The government's proposed fanfare event to revamp the nuclear industry now looks to be off; at least if they listen to their advisors, who conclude that "Nuclear Power is Dangerous, Expensive and Unwanted" ("The Independent", Tuesday 7th of March, Front Page). I am relieved to read this, since I concluded in a previous posting ("A Nuclear future?") that the idea was doomed, on the grounds that any actual expansion of the industry would require building even more than the number required to replace the existing 31 reactors due for decommissioning by 2025. This alone is a monumental undertaking, and to install sufficient of them on top of that to make any real difference in our CO2 emissions would render the exercise stupendous. To put this into context, the U.K.'s electricity generating capacity is around 64 GW (64,000 Mega-Watts), of which 22% is presently supplied from nuclear, or around 14 GW. (It should be noted that only about 2/3 of this capacity is used even during peak hours, but the maximum is the capacity we need to budget for, just in case, i.e. replacing like for like).
12 new Sizewell B capacity reactors (1.2 GW) could supply 14 GW of electricity and therefore replace the existing generation of reactors, most of which are of much lower output (down to about 0.4 GW = 400 MW). To produce the remaining 78% of electricity made mainly from gas (renewables only provide a couple of percent at most), we would need to build an additional 43 reactors of Sizewell B capacity, or 12 + 43 = 55 in all. Even then, it takes a nuclear power plant 10 years to pay-off its "carbon debt", i.e the budget of CO2 emissions incurred during the mining of the stone, and then in crushing it into a fine powder to make the required vast quantities of concrete; mining iron ore and then turning it into steel; then actually fabricating these materials into the required "Lego" pieces and finally bolting them all together; mining and enriching the uranium fuel and honing it into fuel rods; the same for the graphite control rods; constructing and installing the 50 miles or so of corrosion resistant nickel-steel pipes to make the heat transfer systems; providing pumps, motors and turbines etc.; installing the means for external water extraction - nuclear power plants are almost always built next door to a convenient river - and its subsequent safe discharge into the environment, etc. etc.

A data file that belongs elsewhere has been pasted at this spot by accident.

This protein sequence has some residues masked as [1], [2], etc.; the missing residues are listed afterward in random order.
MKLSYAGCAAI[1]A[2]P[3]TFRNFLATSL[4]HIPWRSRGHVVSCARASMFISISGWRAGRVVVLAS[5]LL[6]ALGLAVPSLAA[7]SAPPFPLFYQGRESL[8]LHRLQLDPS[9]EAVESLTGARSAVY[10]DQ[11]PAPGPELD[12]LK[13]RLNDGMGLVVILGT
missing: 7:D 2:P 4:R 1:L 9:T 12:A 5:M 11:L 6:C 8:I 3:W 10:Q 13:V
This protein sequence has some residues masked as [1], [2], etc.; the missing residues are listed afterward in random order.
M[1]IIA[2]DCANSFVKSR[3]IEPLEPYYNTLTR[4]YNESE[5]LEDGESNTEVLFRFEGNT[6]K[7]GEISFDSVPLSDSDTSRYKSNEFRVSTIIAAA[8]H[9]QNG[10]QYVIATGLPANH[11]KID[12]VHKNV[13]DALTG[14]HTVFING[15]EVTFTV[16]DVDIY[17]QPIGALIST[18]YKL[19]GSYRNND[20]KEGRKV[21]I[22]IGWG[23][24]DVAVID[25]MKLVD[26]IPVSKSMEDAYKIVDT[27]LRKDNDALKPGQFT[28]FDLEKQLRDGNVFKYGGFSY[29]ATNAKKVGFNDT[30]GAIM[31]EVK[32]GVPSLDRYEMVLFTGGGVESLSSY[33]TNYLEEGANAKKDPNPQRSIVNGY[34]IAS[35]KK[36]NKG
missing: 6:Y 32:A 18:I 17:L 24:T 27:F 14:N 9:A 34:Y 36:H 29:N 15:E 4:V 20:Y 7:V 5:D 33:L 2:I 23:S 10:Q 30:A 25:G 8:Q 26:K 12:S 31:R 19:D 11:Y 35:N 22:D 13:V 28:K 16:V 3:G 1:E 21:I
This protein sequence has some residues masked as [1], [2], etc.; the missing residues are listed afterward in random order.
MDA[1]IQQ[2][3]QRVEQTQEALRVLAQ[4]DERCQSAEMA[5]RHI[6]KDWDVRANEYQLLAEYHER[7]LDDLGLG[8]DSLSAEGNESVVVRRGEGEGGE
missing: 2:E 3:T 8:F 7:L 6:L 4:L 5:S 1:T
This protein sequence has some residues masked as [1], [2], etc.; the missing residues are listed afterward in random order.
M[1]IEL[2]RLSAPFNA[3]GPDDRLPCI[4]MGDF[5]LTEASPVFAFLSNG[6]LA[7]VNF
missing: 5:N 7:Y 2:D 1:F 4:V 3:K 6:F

Even then, since electricity accounts for only 18% of the total energy used in the U.K., as I explain in my previous listing "Energy - not just Electricity" we would still be generating the other 80% of total energy using fossil fuels, and our colossal efforts to cut CO2 emissions using nuclear would only amount to 78% of 18% = 14%, which is nowhere near the 80-90% reduction in CO2 called for by 2030, in order to avoid catastrophic climate change. For that matter, some "experts" think it is already too late to avert this scenario, whatever we do now.
Add to this the fact that if the U.K. nation adopts this nuclear course alone, it will make practically no difference to global CO2 levels in the atmosphere, and if the whole world follows in similar fashion, it will run out of uranium in 4 - 7 years; alternatively, the material might be eked out for hundreds of years by turning it into plutonium in fast-breeder reactors, potentially arming terrorists (or anyone else with a grudge or wanting to make a ransom-bid of some kind).
The argument just doesn't hold, and the consequences of its acceptance would simply make the world even more dangerous. In our hands we have other choices, of energy efficiency and sustainable living. Of cutting our colossal energy use, mainly for transportation, but also by using more thermally efficient building materials, and deploying them in more effective construction strategies, fitted with less energy demanding devices (low-energy light-bulbs are a start). We could probably cut our entire energy use by 50%, in short order (at least compared to the timescale required for the putative nuclear expansion), and that is without the need for nuclear power at all.
I hope Mr Blair takes heed of his advisors, but we shall see. As I have mentioned before, there are other uses for uranium and plutonium which might fire-off a different agenda.